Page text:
15 15 the Government. In the case of South Australia, financial statement audits are undertaken of publicly funded bodies. Insert Table 7 about here Similarly in each of the jurisdictions the authority to undertake performance audits generally covers the same range of bodies that are subject to financial statement audits. The exceptions are the Australian Capital Territory, the Northern Territory and Western Australia. E. Independence from Direction by Parliament or its Committees Table 8 shows that the enabling legislation for most auditors-general are not explicit with many of the independence issues listed. However, in the case of the Commonwealth and Victorian auditors-general, their legislation is explicit on all issues except on the determination of the terms and conditions of staff in the office. The following provides a descriptive summary of the contents of Table 8. Insert Table 8 about here (a) Independence enshrined in law The auditors-general of the Commonwealth, Victoria, and the ACT have their independence explicitly enshrined within their enabling legislation. (b) Direction/control In some cases the legislation refers to the auditor-general being free of direction or control from anyone (the Commonwealth, Victoria, ACT, South Australia, and Queensland). (c) Discretion in determining type of audit and auditee The legislation in some cases goes further to explicitly provide the auditor-general with discretion in determining the type of audit and the auditees for example the Commonwealth, Victoria, Northern Territory, and Tasmania. The Queensland legislation provides the auditorgeneral discretion as to the type of audit but does not make reference to discretion in respect of determining auditees. (d) Information gathering powers For all of the jurisdictions examined the legislation made reference to the information gathering powers of the auditor-general, with these powers being wide ranging. The Victorian auditor-general has wide powers to call for persons or documents. However, the auditor-general does not have the authority to access information held by private sector contractors that relate to services provided by such contractors to public sector agencies. (e) Officer of Parliament In the case of the Commonwealth and Victoria, the legislation explicitly describes the auditorgeneral as an Officer of the Parliament, unlike the other jurisdictions. (f) Determine terms and employment conditions of staff Legislation in the various jurisdictions typically refers to the staff being employed under the relevant public service act. In Victoria, the PAEC has the power to exempt the auditorgeneral of any legislative requirements applicable to government agencies in respect of employment conditions.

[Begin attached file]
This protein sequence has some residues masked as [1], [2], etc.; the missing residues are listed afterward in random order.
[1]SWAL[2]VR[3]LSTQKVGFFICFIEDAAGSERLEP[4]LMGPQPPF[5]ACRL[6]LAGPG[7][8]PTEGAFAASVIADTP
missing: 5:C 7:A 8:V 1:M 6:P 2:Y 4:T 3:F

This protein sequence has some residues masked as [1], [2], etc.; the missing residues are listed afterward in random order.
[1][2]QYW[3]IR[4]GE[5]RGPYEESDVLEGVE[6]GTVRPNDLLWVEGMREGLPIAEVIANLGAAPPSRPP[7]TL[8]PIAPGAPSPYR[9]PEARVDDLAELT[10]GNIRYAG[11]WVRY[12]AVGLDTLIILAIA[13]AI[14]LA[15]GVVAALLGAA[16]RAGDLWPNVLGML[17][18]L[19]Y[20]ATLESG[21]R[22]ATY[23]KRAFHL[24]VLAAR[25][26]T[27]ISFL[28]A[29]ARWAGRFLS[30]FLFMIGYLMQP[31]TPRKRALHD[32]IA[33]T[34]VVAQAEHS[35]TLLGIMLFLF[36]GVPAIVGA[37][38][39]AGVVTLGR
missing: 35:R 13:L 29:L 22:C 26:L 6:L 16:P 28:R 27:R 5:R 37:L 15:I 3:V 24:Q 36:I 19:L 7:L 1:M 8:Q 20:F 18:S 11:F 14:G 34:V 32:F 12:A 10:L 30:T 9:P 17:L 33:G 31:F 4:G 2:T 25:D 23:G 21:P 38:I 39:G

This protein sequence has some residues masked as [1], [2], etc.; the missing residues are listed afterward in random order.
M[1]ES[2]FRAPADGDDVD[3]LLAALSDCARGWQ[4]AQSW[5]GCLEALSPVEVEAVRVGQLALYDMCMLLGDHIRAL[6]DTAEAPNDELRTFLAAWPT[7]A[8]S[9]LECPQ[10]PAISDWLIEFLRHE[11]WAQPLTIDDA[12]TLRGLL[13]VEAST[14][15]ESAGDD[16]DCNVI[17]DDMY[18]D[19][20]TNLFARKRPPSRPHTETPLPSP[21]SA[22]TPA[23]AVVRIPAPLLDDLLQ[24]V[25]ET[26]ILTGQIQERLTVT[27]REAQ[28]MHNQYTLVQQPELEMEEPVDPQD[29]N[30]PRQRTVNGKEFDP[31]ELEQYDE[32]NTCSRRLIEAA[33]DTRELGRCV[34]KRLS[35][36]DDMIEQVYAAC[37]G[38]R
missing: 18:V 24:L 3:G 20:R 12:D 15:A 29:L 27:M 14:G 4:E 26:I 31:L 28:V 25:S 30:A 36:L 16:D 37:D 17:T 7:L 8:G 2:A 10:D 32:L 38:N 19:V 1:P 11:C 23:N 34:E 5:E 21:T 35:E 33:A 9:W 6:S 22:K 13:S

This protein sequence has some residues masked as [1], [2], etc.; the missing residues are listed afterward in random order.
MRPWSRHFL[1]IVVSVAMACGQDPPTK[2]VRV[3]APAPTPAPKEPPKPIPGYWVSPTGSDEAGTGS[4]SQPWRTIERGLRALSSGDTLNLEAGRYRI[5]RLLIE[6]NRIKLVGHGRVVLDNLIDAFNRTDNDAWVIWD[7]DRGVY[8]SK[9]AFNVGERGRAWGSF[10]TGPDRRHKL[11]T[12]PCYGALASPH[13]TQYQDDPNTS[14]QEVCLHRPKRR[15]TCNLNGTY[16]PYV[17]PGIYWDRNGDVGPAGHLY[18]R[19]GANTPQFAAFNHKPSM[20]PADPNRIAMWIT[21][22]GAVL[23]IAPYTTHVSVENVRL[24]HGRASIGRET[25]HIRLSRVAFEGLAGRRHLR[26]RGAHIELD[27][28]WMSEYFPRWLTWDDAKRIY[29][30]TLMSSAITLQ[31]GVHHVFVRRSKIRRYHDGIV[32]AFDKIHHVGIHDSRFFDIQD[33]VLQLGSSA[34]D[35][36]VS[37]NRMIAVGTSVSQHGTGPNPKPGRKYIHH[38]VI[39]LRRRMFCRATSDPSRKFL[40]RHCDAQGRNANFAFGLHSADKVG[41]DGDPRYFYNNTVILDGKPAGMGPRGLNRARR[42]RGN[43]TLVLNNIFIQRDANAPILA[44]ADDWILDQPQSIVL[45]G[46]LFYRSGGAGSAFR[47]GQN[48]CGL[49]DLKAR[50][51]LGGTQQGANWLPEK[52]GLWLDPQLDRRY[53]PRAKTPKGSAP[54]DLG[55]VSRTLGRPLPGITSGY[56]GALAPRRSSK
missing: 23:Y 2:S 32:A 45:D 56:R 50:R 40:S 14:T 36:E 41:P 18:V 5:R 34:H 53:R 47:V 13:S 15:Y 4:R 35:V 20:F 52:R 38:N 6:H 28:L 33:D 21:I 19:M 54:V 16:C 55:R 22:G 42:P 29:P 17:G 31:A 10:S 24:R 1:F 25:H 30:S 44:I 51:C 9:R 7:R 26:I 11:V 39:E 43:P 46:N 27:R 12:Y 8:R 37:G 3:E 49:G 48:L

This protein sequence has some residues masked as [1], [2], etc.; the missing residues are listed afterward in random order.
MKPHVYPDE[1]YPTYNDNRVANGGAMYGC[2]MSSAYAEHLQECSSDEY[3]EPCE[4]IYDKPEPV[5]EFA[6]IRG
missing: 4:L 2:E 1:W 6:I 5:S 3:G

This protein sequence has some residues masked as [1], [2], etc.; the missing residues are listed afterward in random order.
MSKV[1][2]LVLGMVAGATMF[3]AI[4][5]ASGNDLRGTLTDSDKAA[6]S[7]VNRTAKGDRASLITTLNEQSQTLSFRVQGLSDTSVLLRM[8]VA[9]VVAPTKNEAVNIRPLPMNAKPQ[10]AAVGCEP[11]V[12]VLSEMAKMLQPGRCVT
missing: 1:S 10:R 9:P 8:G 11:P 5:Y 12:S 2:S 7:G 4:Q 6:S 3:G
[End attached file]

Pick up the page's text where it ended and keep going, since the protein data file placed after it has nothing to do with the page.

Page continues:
16 16 (g) Appointment of contractors to conduct audits In each of the jurisdictions the auditor-general is able to appoint other auditors to carry out audits. In summary, Table 9 analyses the cells highlighted with respect to each of the nine auditorsgeneral. Table 9 Column B shows the number of cells highlighted for each of the auditorsgeneral, and Table 9 Column C shows the percentage when dividing this number by the total number of cells highlighted for all auditors-general (that is, 105). Table 9 Column E shows the percentage of cells highlighted for each auditor-general when divided by the total number of items appearing in aggregate in Tables 4 to 8 (that is, 30). The most noteworthy observations are that 53.3% of the cells of both the New South Wales Auditor-General and the Northern Territory Auditor-General are highlighted, being greater than any other auditor-general. Next is the Tasmanian Auditor-General with 50% of cells highlighted, followed by the Western Australia Auditor-General with 46.7% of cells highlighted. The Commonwealth and Victorian auditors-general clearly have fewer cells highlighted than any other auditor-general. 5. SUMMARY AND CONCLUSION The purpose of this study was to examine the enabling legislation of all nine auditors-general of Australia from a public sector accountability and independence perspective. In this regard, the study involved identifying the extent to which the enabling legislation of each auditorgeneral contained provisions regarding a number of key suggested accountability and independence mechanisms. In summary, results for the accountability mechanisms available to parliament in respect of the auditor-general (Table 2) are as follows. Differences between the enabling legislation and the suggested legislative requirements with regard to both the appointing of auditors-general and acting auditors-general differ markedly more than the other issues related to powers of parliament (Table 4, Panels A and B). Also, contrary to the suggested legislative framework, all auditors-general are required to recover costs from auditees for financial statement audits, with the exception of the Northern Territory legislation, which is silent on this issue (Table 5). Further, it is noted that determination of funding for the auditor-general s office, as well as who determines amounts to be paid for financial statement audits also show a considerable amount of differences between the enabling legislation and the suggested legislative framework. On oversight of the auditors-general by parliament, most differences were found between the enabling legislation and the suggested legislative framework for the body responsible for the appointment of the independent auditor to undertake the audit of the auditor-general s office, as well as whether or not there is a performance audit undertaken (Table 6). Results for the powers required by auditors-general to conduct audits (Table 3) are summarised as follows. On mandate of auditors-general to perform audits (Table 7), the items with most differences between the enabling legislation and the suggested legislative framework is the power to conduct financial statement audits of individuals and bodies that are funded by government, and in the carrying out of performance audits of companies. On independence from direction by parliament or its committees, there were considerable differences between the enabling legislation and the suggested legislative framework for independence being enshrined in law, being free of direction/control from anyone, and